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A second attempt at Beyond Earth might fit well inside that forecast of plentiful 4X fish in the water. At least, someone might think that way strategically for them. I really actually want Beyond Earth done with the full budget treatment, though. Something about those affinities has potential, the same as the ideologies are the single most praised thing about BNW.

So, anyway, forecast for Civ7: Tuesday. :p
 

blackbutterfly

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A second attempt at Beyond Earth might fit well inside that forecast of plentiful 4X fish in the water. At least, someone might think that way strategically for them. I really actually want Beyond Earth done with the full budget treatment, though. Something about those affinities has potential, the same as the ideologies are the single most praised thing about BNW.
You know, I hope so too! 😄

As long as they don't get too crazy with districts (because there are aquatic cities which can move) I think BE2 could be a win for Firaxis.
Especially if they can convince Disney to do a Aliens Xenomorph mode (like Zombies mode in Civ VI).
Or a Predators mode? Predator factions? Or maybe like heroes mode?

Then you can play Aliens vs. Predators 🤣
 
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Gorbles

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But it is software!

If 2K+Firaxis want to improve the quality of the product they have to turn to software engineering.
That's the pretty glaringly obvious management decision that needs to be imposed on the Civ team.
That means talent requisitions.

And B/S 2K+Firaxis can't afford it. Are you kidding me?! 🤣
I'm commenting on the industry. Cutthroat budgets are the norm. It's not a simple matter of "can afford" or "can't afford". I'm avoiding getting political, but do you really think Firaxis, a dev studio of many, many years, that is known for employing people for some length of time (which isn't always the norm in games development), isn't aware of basic software engineering principles and team roles?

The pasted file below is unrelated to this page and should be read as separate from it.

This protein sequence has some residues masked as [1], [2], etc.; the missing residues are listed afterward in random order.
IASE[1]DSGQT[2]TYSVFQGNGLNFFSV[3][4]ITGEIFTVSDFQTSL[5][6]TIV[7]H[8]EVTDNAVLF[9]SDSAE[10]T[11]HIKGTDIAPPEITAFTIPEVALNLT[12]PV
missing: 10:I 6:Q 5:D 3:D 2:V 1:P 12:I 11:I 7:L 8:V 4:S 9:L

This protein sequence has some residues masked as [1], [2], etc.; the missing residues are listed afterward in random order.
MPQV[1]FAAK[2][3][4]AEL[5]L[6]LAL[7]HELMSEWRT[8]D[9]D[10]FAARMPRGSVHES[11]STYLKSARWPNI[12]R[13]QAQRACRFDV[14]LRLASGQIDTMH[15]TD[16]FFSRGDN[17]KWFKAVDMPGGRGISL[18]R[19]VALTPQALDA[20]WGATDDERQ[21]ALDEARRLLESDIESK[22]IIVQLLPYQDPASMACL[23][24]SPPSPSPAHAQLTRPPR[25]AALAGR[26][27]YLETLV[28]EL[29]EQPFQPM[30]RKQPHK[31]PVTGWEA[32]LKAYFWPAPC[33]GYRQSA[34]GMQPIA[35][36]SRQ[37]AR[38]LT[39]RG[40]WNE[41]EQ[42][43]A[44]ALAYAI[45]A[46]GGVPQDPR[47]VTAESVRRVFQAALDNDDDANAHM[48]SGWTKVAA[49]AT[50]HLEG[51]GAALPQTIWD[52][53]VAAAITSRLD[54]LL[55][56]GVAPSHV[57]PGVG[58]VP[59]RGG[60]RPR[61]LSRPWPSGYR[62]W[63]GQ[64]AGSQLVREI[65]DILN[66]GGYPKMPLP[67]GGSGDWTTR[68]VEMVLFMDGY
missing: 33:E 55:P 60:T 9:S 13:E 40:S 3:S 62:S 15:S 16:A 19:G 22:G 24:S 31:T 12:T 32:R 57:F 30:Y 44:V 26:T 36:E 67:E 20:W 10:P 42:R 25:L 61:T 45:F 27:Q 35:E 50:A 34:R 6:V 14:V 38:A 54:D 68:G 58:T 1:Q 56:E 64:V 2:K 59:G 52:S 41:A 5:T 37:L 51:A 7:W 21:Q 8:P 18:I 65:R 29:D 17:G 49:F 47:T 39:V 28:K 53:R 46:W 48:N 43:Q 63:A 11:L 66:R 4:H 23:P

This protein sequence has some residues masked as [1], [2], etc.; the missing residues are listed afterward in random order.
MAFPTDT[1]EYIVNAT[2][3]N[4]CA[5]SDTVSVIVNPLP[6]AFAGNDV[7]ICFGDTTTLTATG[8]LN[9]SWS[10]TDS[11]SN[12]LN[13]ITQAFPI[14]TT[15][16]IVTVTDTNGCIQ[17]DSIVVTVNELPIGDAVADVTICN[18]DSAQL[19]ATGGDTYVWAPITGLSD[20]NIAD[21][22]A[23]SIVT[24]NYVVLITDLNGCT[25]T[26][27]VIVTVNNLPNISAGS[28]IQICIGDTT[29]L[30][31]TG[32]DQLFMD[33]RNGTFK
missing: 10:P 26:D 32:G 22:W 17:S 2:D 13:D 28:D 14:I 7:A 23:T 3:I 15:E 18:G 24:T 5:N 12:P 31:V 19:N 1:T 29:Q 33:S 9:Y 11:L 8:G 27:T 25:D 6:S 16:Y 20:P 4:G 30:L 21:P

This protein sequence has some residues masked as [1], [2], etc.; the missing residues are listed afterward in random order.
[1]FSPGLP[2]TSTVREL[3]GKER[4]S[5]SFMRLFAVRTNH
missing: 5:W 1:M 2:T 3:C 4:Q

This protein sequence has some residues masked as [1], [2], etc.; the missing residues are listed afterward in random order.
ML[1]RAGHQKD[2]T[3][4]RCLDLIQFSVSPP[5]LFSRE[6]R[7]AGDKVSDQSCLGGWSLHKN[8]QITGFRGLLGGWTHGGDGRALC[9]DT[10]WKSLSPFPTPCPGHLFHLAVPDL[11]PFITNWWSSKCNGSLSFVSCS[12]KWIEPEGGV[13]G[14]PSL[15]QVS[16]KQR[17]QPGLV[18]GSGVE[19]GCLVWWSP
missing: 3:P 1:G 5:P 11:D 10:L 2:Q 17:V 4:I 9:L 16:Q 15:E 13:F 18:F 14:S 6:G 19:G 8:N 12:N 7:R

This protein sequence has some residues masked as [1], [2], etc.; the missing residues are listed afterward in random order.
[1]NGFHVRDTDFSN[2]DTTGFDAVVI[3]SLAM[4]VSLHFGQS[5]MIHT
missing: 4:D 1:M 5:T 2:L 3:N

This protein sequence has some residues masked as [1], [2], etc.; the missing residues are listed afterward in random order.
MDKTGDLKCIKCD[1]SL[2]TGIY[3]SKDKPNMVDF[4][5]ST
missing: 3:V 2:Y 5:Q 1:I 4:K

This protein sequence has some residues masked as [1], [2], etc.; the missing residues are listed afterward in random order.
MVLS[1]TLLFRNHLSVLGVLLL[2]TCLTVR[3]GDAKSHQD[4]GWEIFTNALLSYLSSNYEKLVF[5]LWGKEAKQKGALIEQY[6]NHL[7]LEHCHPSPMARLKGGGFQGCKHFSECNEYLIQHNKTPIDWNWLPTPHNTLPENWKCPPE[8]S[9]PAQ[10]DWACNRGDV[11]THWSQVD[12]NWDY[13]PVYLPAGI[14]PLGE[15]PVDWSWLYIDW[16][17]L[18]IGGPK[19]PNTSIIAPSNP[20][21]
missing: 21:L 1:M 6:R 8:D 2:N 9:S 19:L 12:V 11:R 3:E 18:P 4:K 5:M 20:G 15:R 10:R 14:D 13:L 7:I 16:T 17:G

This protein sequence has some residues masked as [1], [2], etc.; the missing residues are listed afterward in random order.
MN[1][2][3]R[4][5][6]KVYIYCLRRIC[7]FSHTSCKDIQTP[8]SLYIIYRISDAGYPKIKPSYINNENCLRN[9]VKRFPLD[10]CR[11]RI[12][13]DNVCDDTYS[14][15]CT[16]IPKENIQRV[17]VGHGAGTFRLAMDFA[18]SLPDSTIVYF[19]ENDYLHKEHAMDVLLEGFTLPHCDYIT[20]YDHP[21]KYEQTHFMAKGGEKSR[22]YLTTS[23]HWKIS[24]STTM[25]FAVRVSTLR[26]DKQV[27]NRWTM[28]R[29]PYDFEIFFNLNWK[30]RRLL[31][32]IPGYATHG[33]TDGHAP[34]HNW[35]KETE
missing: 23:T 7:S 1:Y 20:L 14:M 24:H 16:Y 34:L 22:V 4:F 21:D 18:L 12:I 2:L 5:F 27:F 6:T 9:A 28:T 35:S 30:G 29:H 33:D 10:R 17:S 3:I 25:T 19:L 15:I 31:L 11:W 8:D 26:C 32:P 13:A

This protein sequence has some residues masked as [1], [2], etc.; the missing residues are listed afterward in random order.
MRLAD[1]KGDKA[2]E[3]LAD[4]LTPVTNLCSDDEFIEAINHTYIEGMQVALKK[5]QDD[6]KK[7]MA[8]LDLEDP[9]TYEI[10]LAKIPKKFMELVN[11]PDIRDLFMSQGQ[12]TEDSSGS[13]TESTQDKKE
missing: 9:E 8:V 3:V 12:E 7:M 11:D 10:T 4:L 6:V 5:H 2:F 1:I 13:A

You can call this a problem, and at the pub after work I'd probably agree. But this is the reality we live in. Do you think Amplitude has a well-rounded team founded on engineering principles? Every games development studio runs on an incredibly tight budget (even the Big Ones; it's the parent company that pockets the profit) and the wages on average are lower (often significantly) than comparable work in software. It's frequently described and advertised as something you need passion for.

And of course, you're right, they're absolutely competing for your wallet. I'm not saying anyone here has to owe Firaxis anything. I just saw you talking about devops (which is something I know a fair bit about) as well as tools development (which is also something I know even more about), so I figured I'd offer my £0.02 :)
 

bbbt

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Every games development studio runs on an incredibly tight budget (even the Big Ones; it's the parent company that pockets the profit) and the wages on average are lower (often significantly) than comparable work in software. It's frequently described and advertised as something you need passion for.

I agree game dev roles are lower paid than equivalent software developer. But I think it's largely because so many people have a passion for it and want to work in the industry that companies have taken advantage of that and paid less.

I don't anyone leaves university really excited to work in the Fintech industry on a B2B loan website:) That's why they have to pay $50k more and stock options and "come work with the latest tech" etc
 

HorseshoeHermit

20% accurate as usual, Morty
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yeahh..... capital is really doing a thing with tech people. It's exploiting them. It gives them peanuts - more peanuts than everyone else - while b2b tech owners make off with quantities of money and network effects and power and surveillance that are qualitatively changing the structure of the financial system of the globe.
no biggie.

So people playing around making games at least are in traditional profit-splitting exploitation and nothing worse.

(still holding strong on that Tuesday forecast)
 

Sherlock

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Funny there's no news yet on that 'Ara History' game. I thought it was supposed to be out next year?

I think that's the closest we'll get to CIVII in a long time.